Foreign markets "are essential" to EPL economics

Of the 20 clubs in the English Premier League only three - Newcastle, West Ham and Wigan - are preparing for their new season solely at home. Manchester United is, of course, in Asia, non-competing with the AFC Asian Cup, along with Liverpool Portsmouth and Fulham in Hong Kong for the Barclays Asia Trophy and Bolton and Reading in South Korea for the Peace Cup. Tottenham in South Africa, Chelsea, Everton and Aston Villa are in North America and the rest are around Europe.

"Foreign markets are essential to the economics of the English game," explained Jonathan Northcroft in the The Sunday Times. "The current transfer spending is underpinned by a new television deal worth £2.7 billion over three years to the Premier League, up from £1.024 billion in 2004. The ending of Sky’s monopoly and entry of Setanta as rights holders in the domestic market is one reason for the rise. Another is the huge rise in what foreign broadcasters pay to screen games. In 2004 the league signed a contract with foreign rights holders worth £320 million over three years. Analysts, who predicted such a large deal could not be repeated, were astonished when the Premier League announced a new one worth £625 million over three seasons starting in 2007-08."

Overseas broadcast revenue is divided equally between clubs and so is worth £10.5 million per season equally to every Premier League chairman. For the poorest clubs, that pays for the transfer budget.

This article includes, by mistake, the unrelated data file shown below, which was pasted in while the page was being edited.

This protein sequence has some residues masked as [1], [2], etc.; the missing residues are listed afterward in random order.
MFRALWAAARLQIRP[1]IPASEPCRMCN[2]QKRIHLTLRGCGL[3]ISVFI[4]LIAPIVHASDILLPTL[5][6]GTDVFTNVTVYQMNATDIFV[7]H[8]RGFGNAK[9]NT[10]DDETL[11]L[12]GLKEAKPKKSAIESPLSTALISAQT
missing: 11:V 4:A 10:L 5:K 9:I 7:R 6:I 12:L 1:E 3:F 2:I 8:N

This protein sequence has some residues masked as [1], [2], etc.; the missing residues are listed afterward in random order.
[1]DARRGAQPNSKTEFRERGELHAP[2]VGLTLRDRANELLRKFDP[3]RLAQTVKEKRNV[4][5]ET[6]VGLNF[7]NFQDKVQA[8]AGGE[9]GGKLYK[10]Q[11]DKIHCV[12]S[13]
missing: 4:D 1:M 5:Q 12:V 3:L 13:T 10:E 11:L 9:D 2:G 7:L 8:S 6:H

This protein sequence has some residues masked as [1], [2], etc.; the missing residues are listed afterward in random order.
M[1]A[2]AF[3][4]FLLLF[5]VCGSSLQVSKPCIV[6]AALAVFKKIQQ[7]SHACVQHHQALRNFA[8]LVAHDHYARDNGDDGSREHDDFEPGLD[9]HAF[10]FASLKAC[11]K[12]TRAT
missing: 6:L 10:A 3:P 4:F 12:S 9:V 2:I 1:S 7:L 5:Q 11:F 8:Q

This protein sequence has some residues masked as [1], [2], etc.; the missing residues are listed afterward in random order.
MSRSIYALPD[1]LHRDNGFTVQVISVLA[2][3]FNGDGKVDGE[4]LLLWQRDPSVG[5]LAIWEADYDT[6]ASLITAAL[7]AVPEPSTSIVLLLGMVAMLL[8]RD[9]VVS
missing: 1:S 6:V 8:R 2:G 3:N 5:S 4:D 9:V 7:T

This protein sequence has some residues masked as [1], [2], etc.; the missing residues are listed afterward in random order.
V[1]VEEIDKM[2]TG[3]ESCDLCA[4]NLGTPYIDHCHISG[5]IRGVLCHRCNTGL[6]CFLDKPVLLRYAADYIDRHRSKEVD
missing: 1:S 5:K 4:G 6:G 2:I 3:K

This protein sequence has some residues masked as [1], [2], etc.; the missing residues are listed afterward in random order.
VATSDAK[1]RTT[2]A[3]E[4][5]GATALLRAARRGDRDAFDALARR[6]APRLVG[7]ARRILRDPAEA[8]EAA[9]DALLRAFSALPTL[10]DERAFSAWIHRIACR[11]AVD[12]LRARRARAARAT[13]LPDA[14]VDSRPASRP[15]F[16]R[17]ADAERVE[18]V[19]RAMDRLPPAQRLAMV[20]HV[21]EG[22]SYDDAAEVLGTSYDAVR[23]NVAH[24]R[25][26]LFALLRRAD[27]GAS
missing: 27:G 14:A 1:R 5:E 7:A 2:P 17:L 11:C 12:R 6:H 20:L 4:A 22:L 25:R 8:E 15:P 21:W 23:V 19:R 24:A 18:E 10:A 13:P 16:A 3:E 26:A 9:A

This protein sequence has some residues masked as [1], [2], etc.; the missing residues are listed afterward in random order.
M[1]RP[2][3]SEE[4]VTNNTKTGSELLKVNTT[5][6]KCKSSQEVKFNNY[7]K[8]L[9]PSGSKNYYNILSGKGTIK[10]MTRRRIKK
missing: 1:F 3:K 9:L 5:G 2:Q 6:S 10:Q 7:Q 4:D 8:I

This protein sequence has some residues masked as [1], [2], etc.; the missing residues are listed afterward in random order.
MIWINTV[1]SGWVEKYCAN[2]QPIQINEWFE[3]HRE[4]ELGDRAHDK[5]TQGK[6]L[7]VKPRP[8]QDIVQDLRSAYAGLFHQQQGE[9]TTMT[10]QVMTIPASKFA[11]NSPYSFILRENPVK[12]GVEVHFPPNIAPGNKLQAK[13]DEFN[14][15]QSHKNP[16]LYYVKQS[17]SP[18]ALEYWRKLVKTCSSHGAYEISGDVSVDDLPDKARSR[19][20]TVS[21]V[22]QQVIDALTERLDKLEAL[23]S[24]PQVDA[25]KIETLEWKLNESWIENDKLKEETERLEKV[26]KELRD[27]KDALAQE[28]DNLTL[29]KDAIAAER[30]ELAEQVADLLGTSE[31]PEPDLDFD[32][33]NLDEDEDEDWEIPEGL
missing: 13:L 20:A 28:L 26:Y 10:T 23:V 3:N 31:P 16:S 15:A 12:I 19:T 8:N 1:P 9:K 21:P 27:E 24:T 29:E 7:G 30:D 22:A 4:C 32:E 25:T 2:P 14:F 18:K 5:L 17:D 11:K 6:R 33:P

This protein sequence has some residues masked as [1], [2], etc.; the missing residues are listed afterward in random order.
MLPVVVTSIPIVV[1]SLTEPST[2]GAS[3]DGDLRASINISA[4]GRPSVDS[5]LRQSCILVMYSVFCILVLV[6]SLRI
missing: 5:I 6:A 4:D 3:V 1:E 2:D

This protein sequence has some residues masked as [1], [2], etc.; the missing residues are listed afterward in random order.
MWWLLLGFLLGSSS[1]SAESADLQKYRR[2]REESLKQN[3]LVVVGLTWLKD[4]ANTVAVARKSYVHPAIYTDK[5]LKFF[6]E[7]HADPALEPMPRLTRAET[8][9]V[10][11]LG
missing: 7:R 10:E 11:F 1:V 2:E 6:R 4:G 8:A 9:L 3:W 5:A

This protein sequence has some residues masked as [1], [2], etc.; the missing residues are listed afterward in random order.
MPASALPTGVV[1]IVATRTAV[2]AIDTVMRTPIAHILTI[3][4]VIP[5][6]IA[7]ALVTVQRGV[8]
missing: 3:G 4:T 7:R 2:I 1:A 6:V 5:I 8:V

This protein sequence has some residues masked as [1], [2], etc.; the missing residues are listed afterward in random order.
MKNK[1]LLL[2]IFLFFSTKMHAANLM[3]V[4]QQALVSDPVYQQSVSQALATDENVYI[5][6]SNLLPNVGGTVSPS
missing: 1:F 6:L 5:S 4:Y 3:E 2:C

"The biggest rise in foreign money, in percentage terms, involved Africa and the Middle East, but that pales beside what Asia is willing to spend to watch the Premier League. It is no coincidence that the Barclays Asia Trophy is being held in Hong Kong, which has a population of just seven million but spent the most on Premier League rights - $200 million over three years from 2007, a 150% increase on the 2004 deal," Northcroft observed.

“In Hong Kong they pay around $10 for every person there to watch the Premier League. Basically, in terms of amount per head of population, it is the most expensive sports rights contract ever - in any sport, in any territory,” said James Pickles, the editor of TV Sports Markets magazine. "The market was fuelled by a bidding war between an incumbent traditional (Hong Kong Cable) broadcaster and a new broadband service (Now TV). A similar thing happened in Singapore, where Premier League rights fetched $160 million. “Premier League football is so popular that owning the right to show it guarantees a channel’s survival. The companies who won the bidding in Hong Kong and Singapore paid so much they can’t hope to make a profit, but knew missing out could lead to their businesses folding."

After Asia, Scandinavia is the most lucrative region for the Premier League to sell its TV rights. Africa and the Middle East have shown the biggest percentage increases, though the amounts involved are minor compared to the Asia and European markets.